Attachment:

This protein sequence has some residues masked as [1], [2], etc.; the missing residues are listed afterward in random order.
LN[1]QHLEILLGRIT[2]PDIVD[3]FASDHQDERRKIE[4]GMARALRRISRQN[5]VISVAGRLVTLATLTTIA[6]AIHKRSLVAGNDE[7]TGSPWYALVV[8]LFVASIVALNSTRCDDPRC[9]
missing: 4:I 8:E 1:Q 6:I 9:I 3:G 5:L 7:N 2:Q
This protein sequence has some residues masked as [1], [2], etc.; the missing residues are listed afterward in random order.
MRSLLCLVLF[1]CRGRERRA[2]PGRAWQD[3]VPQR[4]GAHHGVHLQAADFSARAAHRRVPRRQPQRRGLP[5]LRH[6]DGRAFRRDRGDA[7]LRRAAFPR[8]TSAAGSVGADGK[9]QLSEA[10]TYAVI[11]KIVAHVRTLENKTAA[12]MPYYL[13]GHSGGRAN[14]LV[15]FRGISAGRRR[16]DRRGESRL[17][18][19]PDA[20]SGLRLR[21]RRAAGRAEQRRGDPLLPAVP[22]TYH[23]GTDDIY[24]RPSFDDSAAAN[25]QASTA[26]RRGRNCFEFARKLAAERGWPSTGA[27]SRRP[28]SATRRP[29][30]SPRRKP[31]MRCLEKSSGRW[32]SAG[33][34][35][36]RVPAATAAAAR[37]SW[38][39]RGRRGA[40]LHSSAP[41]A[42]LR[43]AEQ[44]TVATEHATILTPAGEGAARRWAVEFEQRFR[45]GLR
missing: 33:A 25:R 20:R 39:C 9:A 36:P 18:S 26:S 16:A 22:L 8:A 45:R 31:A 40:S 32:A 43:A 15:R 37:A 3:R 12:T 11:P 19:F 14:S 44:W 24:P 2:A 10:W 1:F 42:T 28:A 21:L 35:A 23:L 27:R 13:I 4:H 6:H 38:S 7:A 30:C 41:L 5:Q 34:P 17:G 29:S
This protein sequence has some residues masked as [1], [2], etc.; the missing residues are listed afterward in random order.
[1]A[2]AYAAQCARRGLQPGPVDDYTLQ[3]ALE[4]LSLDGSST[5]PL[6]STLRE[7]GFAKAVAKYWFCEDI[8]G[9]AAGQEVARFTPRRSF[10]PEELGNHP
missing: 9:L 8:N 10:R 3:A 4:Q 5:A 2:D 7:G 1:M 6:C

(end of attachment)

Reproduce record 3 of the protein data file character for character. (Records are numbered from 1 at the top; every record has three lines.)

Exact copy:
This protein sequence has some residues masked as [1], [2], etc.; the missing residues are listed afterward in random order.
[1]A[2]AYAAQCARRGLQPGPVDDYTLQ[3]ALE[4]LSLDGSST[5]PL[6]STLRE[7]GFAKAVAKYWFCEDI[8]G[9]AAGQEVARFTPRRSF[10]PEELGNHP
missing: 9:L 8:N 10:R 3:A 4:Q 5:A 2:D 7:G 1:M 6:C